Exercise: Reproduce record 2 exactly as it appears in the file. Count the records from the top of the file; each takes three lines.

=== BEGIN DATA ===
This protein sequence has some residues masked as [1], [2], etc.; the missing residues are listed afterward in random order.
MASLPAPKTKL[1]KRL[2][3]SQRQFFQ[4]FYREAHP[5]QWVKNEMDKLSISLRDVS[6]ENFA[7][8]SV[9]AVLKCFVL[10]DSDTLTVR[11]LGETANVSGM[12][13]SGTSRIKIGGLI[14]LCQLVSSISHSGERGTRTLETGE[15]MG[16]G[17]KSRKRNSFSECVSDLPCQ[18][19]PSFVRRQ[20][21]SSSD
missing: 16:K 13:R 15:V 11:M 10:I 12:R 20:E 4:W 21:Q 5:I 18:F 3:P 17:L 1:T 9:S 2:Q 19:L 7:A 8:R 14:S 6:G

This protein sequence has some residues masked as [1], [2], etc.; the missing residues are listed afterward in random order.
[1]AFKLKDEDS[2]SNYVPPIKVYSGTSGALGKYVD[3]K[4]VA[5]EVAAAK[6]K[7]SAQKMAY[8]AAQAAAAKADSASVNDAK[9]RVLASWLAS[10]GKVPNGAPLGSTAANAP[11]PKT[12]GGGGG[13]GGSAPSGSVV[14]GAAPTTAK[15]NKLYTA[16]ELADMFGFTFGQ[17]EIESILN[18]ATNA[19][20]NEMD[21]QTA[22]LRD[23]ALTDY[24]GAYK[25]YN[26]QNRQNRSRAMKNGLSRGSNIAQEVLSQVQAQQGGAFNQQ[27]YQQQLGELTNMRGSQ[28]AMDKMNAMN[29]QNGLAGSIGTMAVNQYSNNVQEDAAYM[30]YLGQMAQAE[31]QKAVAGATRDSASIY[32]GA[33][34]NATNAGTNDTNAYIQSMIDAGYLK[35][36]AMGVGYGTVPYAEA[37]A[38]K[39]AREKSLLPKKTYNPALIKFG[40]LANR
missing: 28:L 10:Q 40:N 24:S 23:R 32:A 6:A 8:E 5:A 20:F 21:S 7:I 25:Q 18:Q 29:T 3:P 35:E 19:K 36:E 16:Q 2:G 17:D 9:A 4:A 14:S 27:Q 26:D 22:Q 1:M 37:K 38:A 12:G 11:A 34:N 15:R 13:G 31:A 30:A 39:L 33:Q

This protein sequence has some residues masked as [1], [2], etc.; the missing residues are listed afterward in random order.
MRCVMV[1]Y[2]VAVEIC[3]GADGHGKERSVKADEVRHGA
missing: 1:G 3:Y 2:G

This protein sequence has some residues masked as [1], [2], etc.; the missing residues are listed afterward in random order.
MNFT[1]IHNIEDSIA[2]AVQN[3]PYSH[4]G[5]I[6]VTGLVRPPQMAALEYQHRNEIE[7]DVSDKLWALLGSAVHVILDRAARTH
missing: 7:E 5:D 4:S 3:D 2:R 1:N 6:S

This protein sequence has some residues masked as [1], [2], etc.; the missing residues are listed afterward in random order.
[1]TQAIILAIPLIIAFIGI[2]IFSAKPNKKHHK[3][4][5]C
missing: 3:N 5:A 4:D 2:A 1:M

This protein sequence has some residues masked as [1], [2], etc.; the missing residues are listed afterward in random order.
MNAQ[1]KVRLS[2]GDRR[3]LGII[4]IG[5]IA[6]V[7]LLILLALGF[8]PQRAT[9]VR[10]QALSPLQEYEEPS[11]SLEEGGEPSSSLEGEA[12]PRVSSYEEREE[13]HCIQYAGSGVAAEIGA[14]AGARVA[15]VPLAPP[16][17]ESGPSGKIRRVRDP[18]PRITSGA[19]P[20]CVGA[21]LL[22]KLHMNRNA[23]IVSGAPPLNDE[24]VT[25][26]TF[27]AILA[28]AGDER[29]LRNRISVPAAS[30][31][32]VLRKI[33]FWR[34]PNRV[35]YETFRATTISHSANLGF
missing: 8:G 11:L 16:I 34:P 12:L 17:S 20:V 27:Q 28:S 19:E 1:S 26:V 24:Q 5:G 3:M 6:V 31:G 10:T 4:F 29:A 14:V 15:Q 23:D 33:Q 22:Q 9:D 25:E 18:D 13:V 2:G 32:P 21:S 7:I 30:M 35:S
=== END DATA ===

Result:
This protein sequence has some residues masked as [1], [2], etc.; the missing residues are listed afterward in random order.
[1]AFKLKDEDS[2]SNYVPPIKVYSGTSGALGKYVD[3]K[4]VA[5]EVAAAK[6]K[7]SAQKMAY[8]AAQAAAAKADSASVNDAK[9]RVLASWLAS[10]GKVPNGAPLGSTAANAP[11]PKT[12]GGGGG[13]GGSAPSGSVV[14]GAAPTTAK[15]NKLYTA[16]ELADMFGFTFGQ[17]EIESILN[18]ATNA[19][20]NEMD[21]QTA[22]LRD[23]ALTDY[24]GAYK[25]YN[26]QNRQNRSRAMKNGLSRGSNIAQEVLSQVQAQQGGAFNQQ[27]YQQQLGELTNMRGSQ[28]AMDKMNAMN[29]QNGLAGSIGTMAVNQYSNNVQEDAAYM[30]YLGQMAQAE[31]QKAVAGATRDSASIY[32]GA[33][34]NATNAGTNDTNAYIQSMIDAGYLK[35][36]AMGVGYGTVPYAEA[37]A[38]K[39]AREKSLLPKKTYNPALIKFG[40]LANR
missing: 28:L 10:Q 40:N 24:S 23:R 32:A 6:A 8:E 5:A 20:F 21:S 7:I 25:Q 18:Q 29:T 3:P 35:E 19:K 36:E 16:Q 2:G 17:D 9:A 4:A 14:S 27:Q 26:D 22:Q 1:M 37:K 38:A 12:G 11:A 34:N 15:R 13:G 31:A 30:A 39:L 33:Q